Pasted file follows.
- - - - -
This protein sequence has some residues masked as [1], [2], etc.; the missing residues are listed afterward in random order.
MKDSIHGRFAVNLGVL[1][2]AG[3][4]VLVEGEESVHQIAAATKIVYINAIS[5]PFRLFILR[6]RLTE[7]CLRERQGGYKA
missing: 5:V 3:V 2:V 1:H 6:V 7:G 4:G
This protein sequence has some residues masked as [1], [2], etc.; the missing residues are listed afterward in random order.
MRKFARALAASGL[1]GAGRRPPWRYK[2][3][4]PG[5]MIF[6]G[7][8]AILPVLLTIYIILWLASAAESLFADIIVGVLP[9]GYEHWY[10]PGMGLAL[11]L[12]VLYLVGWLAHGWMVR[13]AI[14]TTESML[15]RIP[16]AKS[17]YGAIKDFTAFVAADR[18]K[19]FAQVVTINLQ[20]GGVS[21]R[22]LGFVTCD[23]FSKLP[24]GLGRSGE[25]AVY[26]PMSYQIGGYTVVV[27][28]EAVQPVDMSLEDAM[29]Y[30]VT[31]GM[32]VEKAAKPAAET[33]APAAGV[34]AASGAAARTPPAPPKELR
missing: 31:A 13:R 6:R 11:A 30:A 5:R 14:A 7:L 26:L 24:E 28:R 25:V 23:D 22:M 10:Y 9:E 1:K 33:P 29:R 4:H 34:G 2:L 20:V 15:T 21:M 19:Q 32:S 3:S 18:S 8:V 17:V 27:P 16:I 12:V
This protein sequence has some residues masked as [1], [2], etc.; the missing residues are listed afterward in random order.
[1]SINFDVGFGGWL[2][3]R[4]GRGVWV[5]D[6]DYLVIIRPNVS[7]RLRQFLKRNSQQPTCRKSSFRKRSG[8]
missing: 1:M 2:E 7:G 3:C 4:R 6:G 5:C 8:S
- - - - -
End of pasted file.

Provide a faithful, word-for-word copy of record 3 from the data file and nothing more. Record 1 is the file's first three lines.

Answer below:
This protein sequence has some residues masked as [1], [2], etc.; the missing residues are listed afterward in random order.
[1]SINFDVGFGGWL[2][3]R[4]GRGVWV[5]D[6]DYLVIIRPNVS[7]RLRQFLKRNSQQPTCRKSSFRKRSG[8]
missing: 1:M 2:E 7:G 3:C 4:R 6:G 5:C 8:S